Private Reginald Sachs was an 18th Battalion “Original” having enlisted in Galt, Ontario on October 23, 1914. This letter was printed October 29, 1915 and would describe the end of September or early October 1915 when the Battalion first entered the trenches in active duty after its training as part of the 2nd Canadian Contigent (2nd Division) from May to September 1915.
The letter is not overly informative but is interesting for the aspects of its censorship and the almost cavalier attitude Sach’s has to front-line service. He was about to find out that things would get worse than a little rain. In April 1916 he complained of deafness and this was later diagnosed as neurasthenia (shell shock) and was not returned to the front after his diagnosis.
He would marry an Margaret E. Sacks who resided at 31 Basildene Road, Haunslow, Middlesex, England and he would die February 10, 1929 of causes attributed to his war service.
The connection to Dr. Charlton is unknown.
WAS GOING TO TELL ABOUT THE TRENCHES
BUT CENSOR DIDN’T APPROVE, SO THIS LETTER IS SOMEWHAT ABBREVIATED.
“Just a few lines to let you know ho I am getting along. We have been so busy I have not had much time to write. The weather over here is not as good as it might be. The first week we landed here was very fine and dry, but it has been and is now wet and cold and plenty of mud to walk in. The crops both here and in England have not been as good for years, and I tell you it means a lot to us all at this time. I also note by other letters that you are getting the same very wet and cold weather this summer, but it is the same all over. Well, sir, I have come to the best of the news, which you would like to hear, and that is about the trenches. First is that we had an inspection by Gen. Alderson, commander of the Division, and (here the censor got busy and the description of the trenches go struck out). Well, sir, we have all been in the trenches for eight days and know a little about war. The worst of it was that it rained for four days and it was [hard] walking around in the water and mud, but we must not expect much better these times. We came out Tuesday night for a few day’s rest, and got a good bath and clean clothes, and I tell you that we all felt better and ready for action again. I am glad to report that we are being looked after very well, and have no complaints to make, and I assure you that we shall always think of Galt and you can be proud of us.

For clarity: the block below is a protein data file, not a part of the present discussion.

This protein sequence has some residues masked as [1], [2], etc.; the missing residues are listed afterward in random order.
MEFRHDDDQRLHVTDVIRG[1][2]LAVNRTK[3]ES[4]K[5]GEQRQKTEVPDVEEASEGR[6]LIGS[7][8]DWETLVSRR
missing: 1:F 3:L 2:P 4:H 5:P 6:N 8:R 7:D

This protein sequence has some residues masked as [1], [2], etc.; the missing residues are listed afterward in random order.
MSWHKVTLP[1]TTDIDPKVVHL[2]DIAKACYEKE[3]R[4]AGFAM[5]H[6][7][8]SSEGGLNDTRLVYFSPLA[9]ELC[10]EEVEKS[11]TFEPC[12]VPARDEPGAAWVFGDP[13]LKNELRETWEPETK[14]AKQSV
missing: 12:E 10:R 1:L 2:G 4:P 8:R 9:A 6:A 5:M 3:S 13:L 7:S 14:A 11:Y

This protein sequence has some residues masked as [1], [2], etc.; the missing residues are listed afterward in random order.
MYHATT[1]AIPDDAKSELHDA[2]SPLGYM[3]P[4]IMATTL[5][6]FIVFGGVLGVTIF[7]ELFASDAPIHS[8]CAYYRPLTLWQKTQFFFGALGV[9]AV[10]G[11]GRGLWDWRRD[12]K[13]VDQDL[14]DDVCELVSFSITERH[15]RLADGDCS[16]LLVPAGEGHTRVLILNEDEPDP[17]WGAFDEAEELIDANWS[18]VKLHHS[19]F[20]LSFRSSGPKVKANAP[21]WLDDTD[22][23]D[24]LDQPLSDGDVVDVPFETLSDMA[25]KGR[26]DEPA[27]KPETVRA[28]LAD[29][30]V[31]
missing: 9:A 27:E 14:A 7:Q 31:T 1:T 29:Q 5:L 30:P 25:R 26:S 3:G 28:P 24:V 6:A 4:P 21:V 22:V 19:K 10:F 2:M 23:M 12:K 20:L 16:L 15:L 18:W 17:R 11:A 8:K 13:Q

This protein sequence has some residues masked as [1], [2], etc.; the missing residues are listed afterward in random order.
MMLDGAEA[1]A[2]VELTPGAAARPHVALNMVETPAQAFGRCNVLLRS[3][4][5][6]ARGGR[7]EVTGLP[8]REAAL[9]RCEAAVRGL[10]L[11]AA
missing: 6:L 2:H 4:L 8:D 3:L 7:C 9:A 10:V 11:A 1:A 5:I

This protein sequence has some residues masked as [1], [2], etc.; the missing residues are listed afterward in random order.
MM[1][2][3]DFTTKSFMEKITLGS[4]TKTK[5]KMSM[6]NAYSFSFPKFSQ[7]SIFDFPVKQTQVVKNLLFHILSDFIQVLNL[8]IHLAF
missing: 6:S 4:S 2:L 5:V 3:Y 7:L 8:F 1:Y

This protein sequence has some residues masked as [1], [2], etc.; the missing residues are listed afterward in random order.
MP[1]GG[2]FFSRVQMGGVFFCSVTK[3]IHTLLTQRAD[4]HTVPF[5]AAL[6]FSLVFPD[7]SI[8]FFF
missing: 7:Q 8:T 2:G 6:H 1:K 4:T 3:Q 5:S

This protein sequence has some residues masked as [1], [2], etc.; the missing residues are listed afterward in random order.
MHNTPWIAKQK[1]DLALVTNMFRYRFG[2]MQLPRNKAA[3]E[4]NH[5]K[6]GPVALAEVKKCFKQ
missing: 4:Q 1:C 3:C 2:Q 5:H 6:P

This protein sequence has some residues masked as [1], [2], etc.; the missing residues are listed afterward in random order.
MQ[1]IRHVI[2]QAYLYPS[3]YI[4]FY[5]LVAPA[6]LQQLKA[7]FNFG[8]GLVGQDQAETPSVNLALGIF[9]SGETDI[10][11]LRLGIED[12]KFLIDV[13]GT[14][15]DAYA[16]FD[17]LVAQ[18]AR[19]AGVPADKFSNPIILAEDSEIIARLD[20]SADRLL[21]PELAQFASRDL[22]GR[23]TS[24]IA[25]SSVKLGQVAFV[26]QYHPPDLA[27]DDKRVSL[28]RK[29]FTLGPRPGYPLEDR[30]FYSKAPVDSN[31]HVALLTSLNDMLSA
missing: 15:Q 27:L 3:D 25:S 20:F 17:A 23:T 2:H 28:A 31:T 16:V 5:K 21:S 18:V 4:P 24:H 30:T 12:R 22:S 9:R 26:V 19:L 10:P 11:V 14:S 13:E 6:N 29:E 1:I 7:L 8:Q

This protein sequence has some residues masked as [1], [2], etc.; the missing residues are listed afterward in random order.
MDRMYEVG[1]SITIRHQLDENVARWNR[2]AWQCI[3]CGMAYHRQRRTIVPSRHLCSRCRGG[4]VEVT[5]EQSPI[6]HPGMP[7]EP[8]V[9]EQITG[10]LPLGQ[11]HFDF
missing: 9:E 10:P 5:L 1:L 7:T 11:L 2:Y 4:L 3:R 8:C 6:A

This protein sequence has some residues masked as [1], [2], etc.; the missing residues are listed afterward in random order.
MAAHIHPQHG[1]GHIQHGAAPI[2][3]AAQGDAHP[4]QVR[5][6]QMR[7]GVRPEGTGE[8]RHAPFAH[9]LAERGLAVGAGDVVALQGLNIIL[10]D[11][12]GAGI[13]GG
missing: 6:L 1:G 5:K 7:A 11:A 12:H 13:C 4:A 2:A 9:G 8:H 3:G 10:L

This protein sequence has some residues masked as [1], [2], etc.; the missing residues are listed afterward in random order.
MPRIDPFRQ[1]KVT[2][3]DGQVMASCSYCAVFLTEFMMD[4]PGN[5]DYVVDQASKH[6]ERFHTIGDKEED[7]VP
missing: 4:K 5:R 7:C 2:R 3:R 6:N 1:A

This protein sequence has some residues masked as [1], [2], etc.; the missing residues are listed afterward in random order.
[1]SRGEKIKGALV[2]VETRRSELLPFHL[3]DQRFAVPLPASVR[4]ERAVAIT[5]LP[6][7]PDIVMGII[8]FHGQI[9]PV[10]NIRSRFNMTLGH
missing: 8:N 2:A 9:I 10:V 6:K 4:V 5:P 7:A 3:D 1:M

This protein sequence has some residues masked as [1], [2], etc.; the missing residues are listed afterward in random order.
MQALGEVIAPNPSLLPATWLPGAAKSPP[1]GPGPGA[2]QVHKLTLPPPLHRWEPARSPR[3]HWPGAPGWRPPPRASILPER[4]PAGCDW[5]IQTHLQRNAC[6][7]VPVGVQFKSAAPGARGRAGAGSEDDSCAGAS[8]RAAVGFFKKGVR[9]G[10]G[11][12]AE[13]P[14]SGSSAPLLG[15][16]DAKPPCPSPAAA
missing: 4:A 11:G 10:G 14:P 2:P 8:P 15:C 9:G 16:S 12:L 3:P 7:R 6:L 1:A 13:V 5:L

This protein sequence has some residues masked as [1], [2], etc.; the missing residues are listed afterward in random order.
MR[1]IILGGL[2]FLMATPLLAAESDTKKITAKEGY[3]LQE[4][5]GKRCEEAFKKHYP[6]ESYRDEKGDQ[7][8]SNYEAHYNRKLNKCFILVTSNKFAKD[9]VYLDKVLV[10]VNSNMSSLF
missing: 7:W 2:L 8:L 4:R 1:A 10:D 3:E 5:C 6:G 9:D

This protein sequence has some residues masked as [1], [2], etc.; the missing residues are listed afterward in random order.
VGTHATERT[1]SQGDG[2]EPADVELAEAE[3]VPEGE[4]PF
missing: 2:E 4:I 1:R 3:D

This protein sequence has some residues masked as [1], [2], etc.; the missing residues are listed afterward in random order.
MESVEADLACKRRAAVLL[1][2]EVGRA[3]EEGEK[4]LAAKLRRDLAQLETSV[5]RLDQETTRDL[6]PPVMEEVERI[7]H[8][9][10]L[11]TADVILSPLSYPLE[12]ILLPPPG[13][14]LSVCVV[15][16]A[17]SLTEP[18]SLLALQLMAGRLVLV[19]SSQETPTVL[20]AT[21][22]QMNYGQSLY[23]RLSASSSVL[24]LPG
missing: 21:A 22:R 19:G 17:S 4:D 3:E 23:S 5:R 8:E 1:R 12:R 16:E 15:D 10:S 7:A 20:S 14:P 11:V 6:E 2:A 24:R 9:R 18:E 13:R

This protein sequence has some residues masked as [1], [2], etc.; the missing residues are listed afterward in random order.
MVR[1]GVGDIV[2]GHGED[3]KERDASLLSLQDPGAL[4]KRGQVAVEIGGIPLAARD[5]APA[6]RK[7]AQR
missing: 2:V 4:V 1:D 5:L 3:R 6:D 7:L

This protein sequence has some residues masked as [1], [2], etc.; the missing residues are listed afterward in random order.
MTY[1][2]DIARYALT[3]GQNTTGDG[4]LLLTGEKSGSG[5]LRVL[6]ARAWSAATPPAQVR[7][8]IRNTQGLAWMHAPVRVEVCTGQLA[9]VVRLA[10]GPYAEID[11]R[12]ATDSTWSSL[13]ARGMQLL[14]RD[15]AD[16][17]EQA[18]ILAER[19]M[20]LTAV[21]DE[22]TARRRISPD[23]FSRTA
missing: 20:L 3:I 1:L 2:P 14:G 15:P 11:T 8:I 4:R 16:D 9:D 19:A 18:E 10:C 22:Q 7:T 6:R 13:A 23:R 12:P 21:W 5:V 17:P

Galt Daily Reporter. October 29, 1915. Page 2.
[i] Dr. Sylvester Edward Charlton. Born January 28, 1868. Died 1938.